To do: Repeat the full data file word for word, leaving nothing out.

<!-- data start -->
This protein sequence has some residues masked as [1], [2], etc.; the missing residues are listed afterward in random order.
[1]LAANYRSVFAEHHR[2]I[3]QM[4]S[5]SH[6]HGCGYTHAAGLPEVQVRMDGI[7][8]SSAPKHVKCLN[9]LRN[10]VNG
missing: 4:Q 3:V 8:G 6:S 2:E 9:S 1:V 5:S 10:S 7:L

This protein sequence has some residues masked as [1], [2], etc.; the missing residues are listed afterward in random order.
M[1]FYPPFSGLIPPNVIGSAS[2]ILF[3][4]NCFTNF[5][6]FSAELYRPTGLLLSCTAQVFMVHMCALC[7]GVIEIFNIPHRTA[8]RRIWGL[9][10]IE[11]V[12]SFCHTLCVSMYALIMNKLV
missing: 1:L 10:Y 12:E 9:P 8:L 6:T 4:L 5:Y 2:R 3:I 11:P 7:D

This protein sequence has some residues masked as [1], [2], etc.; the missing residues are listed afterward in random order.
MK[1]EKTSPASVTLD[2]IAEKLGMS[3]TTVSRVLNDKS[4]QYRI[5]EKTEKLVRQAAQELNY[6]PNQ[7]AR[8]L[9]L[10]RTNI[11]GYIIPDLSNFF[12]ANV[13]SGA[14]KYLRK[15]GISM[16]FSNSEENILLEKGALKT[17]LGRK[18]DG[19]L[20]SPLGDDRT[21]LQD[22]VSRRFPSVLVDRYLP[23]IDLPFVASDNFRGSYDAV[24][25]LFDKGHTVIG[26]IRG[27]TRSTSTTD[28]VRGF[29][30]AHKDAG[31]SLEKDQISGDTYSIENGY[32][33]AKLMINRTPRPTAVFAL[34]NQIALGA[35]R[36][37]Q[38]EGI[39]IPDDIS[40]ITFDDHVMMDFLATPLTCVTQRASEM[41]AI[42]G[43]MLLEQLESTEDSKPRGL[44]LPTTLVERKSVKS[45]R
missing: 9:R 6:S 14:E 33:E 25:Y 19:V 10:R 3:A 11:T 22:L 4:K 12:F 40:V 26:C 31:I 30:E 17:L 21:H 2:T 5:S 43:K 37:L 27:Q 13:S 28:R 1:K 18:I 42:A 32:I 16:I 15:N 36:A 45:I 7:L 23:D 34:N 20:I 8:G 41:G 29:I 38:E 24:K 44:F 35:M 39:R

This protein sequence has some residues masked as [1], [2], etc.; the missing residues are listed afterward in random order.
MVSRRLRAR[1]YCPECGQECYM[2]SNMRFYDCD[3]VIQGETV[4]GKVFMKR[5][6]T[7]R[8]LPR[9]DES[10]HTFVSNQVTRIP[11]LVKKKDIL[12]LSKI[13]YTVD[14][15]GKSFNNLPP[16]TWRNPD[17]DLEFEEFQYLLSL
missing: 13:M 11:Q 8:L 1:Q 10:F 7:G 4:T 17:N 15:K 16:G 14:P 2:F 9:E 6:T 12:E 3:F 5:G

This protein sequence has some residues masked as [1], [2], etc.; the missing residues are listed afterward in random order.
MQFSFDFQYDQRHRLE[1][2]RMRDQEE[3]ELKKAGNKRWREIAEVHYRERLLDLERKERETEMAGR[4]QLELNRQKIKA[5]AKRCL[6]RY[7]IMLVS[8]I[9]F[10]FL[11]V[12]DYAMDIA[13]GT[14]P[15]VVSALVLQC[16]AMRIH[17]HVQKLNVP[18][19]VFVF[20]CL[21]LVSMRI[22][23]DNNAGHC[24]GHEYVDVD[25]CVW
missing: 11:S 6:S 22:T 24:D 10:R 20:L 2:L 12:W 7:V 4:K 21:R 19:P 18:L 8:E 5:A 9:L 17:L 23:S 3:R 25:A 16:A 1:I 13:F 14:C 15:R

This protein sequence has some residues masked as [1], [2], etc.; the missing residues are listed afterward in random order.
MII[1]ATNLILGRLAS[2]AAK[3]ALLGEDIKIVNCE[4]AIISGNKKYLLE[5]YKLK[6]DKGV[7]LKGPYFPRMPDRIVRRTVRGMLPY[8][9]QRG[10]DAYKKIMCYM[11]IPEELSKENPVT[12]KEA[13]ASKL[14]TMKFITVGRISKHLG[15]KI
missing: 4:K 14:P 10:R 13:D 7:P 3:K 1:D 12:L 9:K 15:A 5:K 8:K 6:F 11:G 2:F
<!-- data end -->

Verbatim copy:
This protein sequence has some residues masked as [1], [2], etc.; the missing residues are listed afterward in random order.
[1]LAANYRSVFAEHHR[2]I[3]QM[4]S[5]SH[6]HGCGYTHAAGLPEVQVRMDGI[7][8]SSAPKHVKCLN[9]LRN[10]VNG
missing: 4:Q 3:V 8:G 6:S 2:E 9:S 1:V 5:S 10:S 7:L

This protein sequence has some residues masked as [1], [2], etc.; the missing residues are listed afterward in random order.
M[1]FYPPFSGLIPPNVIGSAS[2]ILF[3][4]NCFTNF[5][6]FSAELYRPTGLLLSCTAQVFMVHMCALC[7]GVIEIFNIPHRTA[8]RRIWGL[9][10]IE[11]V[12]SFCHTLCVSMYALIMNKLV
missing: 1:L 10:Y 12:E 9:P 8:L 6:T 4:L 5:Y 2:R 3:I 11:P 7:D

This protein sequence has some residues masked as [1], [2], etc.; the missing residues are listed afterward in random order.
MK[1]EKTSPASVTLD[2]IAEKLGMS[3]TTVSRVLNDKS[4]QYRI[5]EKTEKLVRQAAQELNY[6]PNQ[7]AR[8]L[9]L[10]RTNI[11]GYIIPDLSNFF[12]ANV[13]SGA[14]KYLRK[15]GISM[16]FSNSEENILLEKGALKT[17]LGRK[18]DG[19]L[20]SPLGDDRT[21]LQD[22]VSRRFPSVLVDRYLP[23]IDLPFVASDNFRGSYDAV[24][25]LFDKGHTVIG[26]IRG[27]TRSTSTTD[28]VRGF[29][30]AHKDAG[31]SLEKDQISGDTYSIENGY[32][33]AKLMINRTPRPTAVFAL[34]NQIALGA[35]R[36][37]Q[38]EGI[39]IPDDIS[40]ITFDDHVMMDFLATPLTCVTQRASEM[41]AI[42]G[43]MLLEQLESTEDSKPRGL[44]LPTTLVERKSVKS[45]R
missing: 9:R 6:S 14:E 33:E 25:Y 19:V 10:R 3:A 11:T 22:L 4:K 12:F 40:V 26:C 31:I 30:E 17:L 21:H 2:T 5:S 43:K 37:L 27:Q 13:S 28:R 1:K 18:I 42:A 32:I 16:I 15:N 36:A 45:I 7:L 23:D 34:N 20:I 8:G 41:G 29:I 38:E 24:K 44:F 35:M 39:R

This protein sequence has some residues masked as [1], [2], etc.; the missing residues are listed afterward in random order.
MVSRRLRAR[1]YCPECGQECYM[2]SNMRFYDCD[3]VIQGETV[4]GKVFMKR[5][6]T[7]R[8]LPR[9]DES[10]HTFVSNQVTRIP[11]LVKKKDIL[12]LSKI[13]YTVD[14][15]GKSFNNLPP[16]TWRNPD[17]DLEFEEFQYLLSL
missing: 13:M 11:Q 8:L 1:Q 10:F 7:G 4:T 17:N 15:K 16:G 14:P 2:F 9:E 6:T 12:E 3:F 5:G

This protein sequence has some residues masked as [1], [2], etc.; the missing residues are listed afterward in random order.
MQFSFDFQYDQRHRLE[1][2]RMRDQEE[3]ELKKAGNKRWREIAEVHYRERLLDLERKERETEMAGR[4]QLELNRQKIKA[5]AKRCL[6]RY[7]IMLVS[8]I[9]F[10]FL[11]V[12]DYAMDIA[13]GT[14]P[15]VVSALVLQC[16]AMRIH[17]HVQKLNVP[18][19]VFVF[20]CL[21]LVSMRI[22][23]DNNAGHC[24]GHEYVDVD[25]CVW
missing: 11:S 6:S 22:T 24:D 10:R 20:L 2:L 12:W 7:V 4:K 21:R 19:P 18:L 8:E 5:A 9:L 17:L 23:S 3:R 25:A 16:A 1:I 13:F 14:C 15:R

This protein sequence has some residues masked as [1], [2], etc.; the missing residues are listed afterward in random order.
MII[1]ATNLILGRLAS[2]AAK[3]ALLGEDIKIVNCE[4]AIISGNKKYLLE[5]YKLK[6]DKGV[7]LKGPYFPRMPDRIVRRTVRGMLPY[8][9]QRG[10]DAYKKIMCYM[11]IPEELSKENPVT[12]KEA[13]ASKL[14]TMKFITVGRISKHLG[15]KI
missing: 4:K 14:P 10:R 13:D 7:P 3:K 1:D 12:L 9:K 15:A 5:K 8:K 6:F 11:G 2:F